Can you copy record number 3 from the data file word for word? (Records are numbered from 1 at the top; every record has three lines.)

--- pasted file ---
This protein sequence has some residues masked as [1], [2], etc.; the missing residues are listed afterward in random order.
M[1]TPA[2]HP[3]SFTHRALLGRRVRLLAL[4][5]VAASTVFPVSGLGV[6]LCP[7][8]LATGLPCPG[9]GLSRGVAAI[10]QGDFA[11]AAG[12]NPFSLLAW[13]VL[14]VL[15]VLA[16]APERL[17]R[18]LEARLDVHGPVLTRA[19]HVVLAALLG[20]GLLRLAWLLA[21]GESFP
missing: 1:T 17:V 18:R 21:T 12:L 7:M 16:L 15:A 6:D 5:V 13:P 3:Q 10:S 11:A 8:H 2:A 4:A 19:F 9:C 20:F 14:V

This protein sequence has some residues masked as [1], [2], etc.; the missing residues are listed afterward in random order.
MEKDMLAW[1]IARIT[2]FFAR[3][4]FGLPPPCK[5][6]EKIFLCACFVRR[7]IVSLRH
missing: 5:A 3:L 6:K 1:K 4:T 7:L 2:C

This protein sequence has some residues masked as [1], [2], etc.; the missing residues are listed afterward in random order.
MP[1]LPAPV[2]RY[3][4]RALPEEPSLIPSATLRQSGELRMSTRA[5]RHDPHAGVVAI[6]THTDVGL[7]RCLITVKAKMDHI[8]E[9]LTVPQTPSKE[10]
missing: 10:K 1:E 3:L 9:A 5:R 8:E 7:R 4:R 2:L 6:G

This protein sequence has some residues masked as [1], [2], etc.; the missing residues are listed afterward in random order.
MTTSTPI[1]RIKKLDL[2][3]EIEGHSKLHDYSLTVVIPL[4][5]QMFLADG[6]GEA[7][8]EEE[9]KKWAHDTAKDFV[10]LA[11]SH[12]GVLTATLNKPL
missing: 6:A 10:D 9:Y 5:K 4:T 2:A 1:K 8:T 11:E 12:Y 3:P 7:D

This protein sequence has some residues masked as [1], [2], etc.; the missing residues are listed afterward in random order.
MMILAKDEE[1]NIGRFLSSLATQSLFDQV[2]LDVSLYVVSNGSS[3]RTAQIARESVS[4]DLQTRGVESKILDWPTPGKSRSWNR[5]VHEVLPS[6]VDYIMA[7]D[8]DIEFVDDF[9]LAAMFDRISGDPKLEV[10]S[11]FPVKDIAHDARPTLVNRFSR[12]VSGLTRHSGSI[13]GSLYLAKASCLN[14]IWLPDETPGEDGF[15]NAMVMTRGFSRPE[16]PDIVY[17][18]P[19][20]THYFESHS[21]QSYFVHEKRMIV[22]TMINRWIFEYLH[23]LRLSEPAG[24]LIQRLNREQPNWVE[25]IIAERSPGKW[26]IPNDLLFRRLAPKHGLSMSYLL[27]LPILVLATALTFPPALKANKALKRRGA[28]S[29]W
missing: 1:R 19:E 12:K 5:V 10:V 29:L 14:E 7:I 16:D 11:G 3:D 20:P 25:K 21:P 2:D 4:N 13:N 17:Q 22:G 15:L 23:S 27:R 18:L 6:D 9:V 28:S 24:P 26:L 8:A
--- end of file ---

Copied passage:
This protein sequence has some residues masked as [1], [2], etc.; the missing residues are listed afterward in random order.
MP[1]LPAPV[2]RY[3][4]RALPEEPSLIPSATLRQSGELRMSTRA[5]RHDPHAGVVAI[6]THTDVGL[7]RCLITVKAKMDHI[8]E[9]LTVPQTPSKE[10]
missing: 10:K 1:E 3:L 9:A 5:R 8:E 7:R 4:R 2:L 6:G